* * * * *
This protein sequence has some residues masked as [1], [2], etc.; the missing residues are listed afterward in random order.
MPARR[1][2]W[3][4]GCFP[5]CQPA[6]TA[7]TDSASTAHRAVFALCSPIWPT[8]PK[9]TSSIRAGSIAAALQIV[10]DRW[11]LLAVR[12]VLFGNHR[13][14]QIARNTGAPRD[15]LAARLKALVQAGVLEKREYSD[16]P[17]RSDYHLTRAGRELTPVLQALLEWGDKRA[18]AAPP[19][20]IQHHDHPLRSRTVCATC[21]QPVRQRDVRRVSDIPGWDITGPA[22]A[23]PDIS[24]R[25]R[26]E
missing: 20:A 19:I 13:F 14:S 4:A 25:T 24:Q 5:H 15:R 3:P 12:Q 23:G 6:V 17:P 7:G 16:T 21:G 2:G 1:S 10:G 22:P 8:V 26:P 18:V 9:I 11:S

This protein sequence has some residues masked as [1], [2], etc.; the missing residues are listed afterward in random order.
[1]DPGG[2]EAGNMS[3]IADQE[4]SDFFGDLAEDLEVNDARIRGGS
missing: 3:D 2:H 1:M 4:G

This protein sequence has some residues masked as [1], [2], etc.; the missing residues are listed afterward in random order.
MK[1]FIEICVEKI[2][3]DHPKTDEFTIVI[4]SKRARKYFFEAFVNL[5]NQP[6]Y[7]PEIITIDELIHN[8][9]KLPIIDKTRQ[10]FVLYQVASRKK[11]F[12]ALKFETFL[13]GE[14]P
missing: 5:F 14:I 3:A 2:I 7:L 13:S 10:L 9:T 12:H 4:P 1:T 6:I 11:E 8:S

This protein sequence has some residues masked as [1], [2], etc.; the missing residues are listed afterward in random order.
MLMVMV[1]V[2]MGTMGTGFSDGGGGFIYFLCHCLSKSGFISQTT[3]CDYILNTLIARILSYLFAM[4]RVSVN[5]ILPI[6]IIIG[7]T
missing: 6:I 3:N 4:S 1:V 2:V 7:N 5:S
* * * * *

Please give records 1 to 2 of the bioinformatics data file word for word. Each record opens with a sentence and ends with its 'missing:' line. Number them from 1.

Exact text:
This protein sequence has some residues masked as [1], [2], etc.; the missing residues are listed afterward in random order.
MPARR[1][2]W[3][4]GCFP[5]CQPA[6]TA[7]TDSASTAHRAVFALCSPIWPT[8]PK[9]TSSIRAGSIAAALQIV[10]DRW[11]LLAVR[12]VLFGNHR[13][14]QIARNTGAPRD[15]LAARLKALVQAGVLEKREYSD[16]P[17]RSDYHLTRAGRELTPVLQALLEWGDKRA[18]AAPP[19][20]IQHHDHPLRSRTVCATC[21]QPVRQRDVRRVSDIPGWDITGPA[22]A[23]PDIS[24]R[25]R[26]E
missing: 20:A 19:I 13:F 14:S 4:A 25:T 24:Q 5:H 15:R 3:P 12:Q 23:G 6:V 17:P 7:G 16:T 21:G 2:G 1:S 10:G 22:P 8:V 26:P 18:V 9:I 11:S

This protein sequence has some residues masked as [1], [2], etc.; the missing residues are listed afterward in random order.
[1]DPGG[2]EAGNMS[3]IADQE[4]SDFFGDLAEDLEVNDARIRGGS
missing: 3:D 2:H 1:M 4:G